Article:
first published in the San Francisco Chronicle, October 7, 2016


Collage over a photograph by Tina Modotti by Matt Gonzalez, 2010.

Prop. N: Allows noncitizens to vote for school board

by Matt Gonzalez

Proposition N seeks to achieve two things: fostering greater participation among parents in the San Francisco Unified School District and counteracting the anti-immigrant fervor taking hold in our country thanks to Donald Trump’s incendiary provocations.Noncitizen parents and guardians who live in San Francisco would be able to vote in school board races if they have children attending our public schools. It would give noncitizens a voice in decisions that affect their citizen children who are under voting age.

Americans living abroad, who do not want to give up their U.S. citizenship, are allowed to vote in school board races in many countries including Ireland, Canada, Spain, New Zealand, Chile, Uruguay, Norway and Switzerland. This measure would afford the same courtesy to noncitizens living in San Francisco who either want to keep their foreign citizenship (because they intend to return to their native countries) or are going through the often lengthy process of naturalization (as long as 10 years).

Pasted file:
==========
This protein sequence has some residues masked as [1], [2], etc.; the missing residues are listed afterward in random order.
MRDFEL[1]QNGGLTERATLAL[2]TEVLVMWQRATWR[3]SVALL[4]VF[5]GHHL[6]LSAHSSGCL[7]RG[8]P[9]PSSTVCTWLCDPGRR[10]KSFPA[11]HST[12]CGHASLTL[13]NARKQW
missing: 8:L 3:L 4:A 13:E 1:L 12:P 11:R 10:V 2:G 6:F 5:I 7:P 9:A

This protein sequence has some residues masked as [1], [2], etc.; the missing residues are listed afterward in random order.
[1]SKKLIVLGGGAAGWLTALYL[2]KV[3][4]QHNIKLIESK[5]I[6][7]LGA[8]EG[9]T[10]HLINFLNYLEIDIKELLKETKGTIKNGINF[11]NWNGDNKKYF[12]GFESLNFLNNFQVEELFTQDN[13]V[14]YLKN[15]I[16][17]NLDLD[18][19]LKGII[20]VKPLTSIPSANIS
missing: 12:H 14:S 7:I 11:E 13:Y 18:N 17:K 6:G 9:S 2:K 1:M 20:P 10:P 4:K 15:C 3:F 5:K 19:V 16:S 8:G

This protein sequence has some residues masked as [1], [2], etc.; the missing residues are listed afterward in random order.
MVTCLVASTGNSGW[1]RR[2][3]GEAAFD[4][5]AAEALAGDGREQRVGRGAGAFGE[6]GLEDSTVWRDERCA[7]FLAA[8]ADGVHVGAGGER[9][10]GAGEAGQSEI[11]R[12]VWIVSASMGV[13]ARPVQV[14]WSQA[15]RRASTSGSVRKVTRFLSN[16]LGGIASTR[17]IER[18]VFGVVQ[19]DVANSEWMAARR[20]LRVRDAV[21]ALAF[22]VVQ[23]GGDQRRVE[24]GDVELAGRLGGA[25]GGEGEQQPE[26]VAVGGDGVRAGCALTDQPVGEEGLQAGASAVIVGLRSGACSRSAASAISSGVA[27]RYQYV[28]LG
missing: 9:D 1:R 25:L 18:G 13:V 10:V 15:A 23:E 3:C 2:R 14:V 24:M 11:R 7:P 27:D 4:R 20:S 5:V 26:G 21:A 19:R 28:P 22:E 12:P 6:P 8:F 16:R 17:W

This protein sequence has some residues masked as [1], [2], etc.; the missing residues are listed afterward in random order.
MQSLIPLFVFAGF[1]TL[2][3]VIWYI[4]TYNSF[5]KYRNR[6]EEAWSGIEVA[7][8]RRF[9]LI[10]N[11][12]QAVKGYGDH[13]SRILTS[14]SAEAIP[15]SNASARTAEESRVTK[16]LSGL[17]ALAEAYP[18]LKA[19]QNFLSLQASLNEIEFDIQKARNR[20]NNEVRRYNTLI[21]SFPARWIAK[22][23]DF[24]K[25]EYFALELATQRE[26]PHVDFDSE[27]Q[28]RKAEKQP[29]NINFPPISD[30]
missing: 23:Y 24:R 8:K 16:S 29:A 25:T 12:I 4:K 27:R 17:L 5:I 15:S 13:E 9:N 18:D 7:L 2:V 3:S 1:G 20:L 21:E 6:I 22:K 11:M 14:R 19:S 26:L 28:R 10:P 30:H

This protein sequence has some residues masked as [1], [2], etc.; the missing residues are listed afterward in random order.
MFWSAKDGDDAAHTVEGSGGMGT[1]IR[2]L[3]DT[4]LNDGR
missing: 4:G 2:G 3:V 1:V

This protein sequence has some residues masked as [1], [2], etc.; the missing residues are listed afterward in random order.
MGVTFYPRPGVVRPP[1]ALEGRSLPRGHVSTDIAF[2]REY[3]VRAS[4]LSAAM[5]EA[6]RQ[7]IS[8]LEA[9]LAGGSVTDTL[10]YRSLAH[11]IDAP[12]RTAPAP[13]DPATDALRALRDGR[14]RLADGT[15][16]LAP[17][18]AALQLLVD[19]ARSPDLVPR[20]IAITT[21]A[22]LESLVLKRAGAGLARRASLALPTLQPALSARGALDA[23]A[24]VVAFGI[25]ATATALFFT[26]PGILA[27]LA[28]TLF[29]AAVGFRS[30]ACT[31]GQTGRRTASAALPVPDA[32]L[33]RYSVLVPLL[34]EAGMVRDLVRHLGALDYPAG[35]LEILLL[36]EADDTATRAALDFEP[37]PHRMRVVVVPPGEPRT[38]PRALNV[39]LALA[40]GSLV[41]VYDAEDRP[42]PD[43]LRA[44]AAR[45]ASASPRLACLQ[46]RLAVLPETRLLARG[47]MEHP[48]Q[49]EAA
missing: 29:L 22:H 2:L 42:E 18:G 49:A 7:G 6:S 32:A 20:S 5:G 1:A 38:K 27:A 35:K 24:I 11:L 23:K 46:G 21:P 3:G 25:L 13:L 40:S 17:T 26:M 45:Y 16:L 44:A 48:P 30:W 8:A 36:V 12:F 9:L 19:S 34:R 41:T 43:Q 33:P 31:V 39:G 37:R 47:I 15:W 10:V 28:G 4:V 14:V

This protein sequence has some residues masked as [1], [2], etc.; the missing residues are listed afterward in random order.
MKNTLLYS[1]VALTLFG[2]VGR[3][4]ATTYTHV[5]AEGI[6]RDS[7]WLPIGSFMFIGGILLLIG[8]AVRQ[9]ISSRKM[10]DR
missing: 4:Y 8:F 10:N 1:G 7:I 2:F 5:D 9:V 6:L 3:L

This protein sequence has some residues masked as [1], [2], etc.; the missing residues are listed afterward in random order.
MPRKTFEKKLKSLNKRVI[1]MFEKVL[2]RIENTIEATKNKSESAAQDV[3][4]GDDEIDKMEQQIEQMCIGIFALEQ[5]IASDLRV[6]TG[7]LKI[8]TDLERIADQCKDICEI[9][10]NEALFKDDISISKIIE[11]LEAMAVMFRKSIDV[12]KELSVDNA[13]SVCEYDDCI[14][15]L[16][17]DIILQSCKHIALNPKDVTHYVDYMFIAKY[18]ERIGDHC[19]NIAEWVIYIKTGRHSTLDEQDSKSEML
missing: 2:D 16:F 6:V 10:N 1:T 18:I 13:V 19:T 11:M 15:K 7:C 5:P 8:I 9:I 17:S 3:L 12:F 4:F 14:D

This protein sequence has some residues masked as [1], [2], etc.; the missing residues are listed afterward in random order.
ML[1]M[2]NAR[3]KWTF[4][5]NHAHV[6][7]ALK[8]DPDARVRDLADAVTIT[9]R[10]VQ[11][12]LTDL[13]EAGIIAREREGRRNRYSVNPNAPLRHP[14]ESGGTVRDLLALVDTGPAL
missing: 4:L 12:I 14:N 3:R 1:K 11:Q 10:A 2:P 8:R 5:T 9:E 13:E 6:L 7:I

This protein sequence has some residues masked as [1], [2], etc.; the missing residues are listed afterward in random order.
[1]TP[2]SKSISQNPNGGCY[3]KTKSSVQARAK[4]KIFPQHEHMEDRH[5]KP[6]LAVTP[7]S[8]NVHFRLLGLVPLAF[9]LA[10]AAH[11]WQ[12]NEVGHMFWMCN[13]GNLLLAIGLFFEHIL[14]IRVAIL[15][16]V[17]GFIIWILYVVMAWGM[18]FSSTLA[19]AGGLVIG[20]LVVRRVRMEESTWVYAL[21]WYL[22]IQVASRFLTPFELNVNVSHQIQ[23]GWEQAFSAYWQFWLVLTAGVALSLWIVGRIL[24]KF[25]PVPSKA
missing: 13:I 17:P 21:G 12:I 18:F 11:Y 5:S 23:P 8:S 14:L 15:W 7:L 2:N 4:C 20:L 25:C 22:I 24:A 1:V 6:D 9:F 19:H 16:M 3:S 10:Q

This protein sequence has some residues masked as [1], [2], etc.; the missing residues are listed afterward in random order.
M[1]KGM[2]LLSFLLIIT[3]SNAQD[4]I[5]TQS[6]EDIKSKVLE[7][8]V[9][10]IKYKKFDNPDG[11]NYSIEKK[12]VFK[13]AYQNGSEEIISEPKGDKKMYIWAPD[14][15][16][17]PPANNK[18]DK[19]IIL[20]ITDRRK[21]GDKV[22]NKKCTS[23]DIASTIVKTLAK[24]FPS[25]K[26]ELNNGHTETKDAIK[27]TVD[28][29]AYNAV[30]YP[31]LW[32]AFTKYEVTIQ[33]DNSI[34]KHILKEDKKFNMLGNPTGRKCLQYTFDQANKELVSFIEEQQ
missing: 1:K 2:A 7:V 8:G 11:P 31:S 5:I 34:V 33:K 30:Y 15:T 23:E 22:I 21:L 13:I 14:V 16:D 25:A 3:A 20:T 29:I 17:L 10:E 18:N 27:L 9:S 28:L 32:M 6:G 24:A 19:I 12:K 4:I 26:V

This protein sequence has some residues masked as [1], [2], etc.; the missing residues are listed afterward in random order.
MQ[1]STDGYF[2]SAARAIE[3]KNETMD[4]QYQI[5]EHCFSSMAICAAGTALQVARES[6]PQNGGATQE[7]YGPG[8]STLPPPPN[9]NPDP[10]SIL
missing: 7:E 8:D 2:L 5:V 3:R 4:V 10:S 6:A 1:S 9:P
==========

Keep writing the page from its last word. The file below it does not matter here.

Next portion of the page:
Under Prop. N, noncitizens won’t be voting for president, mayor or even city supervisor. This is a limited measure that strengthens parental involvement (via electing the school board) on issues related to lunch menus, busing children to schools, priorities for after-school activities, teacher/parent conferences, course curriculum and rules regarding discipline.

Similar voting has been successfully implemented in New York, Chicago and cities in Maryland and Massachusetts.

Opponents regrettably inflame anti-immigrant sentiment in an effort to defeat Prop. N. But this measure strengthens community and improves the lives of children directly affected by greater parent involvement in their lives. We all benefit when we consider the relationship between parental participation and student achievement, which translates into reduced truancy and juvenile delinquency.

Ten of 11 supervisors and all seven members of the school board support Prop. N.


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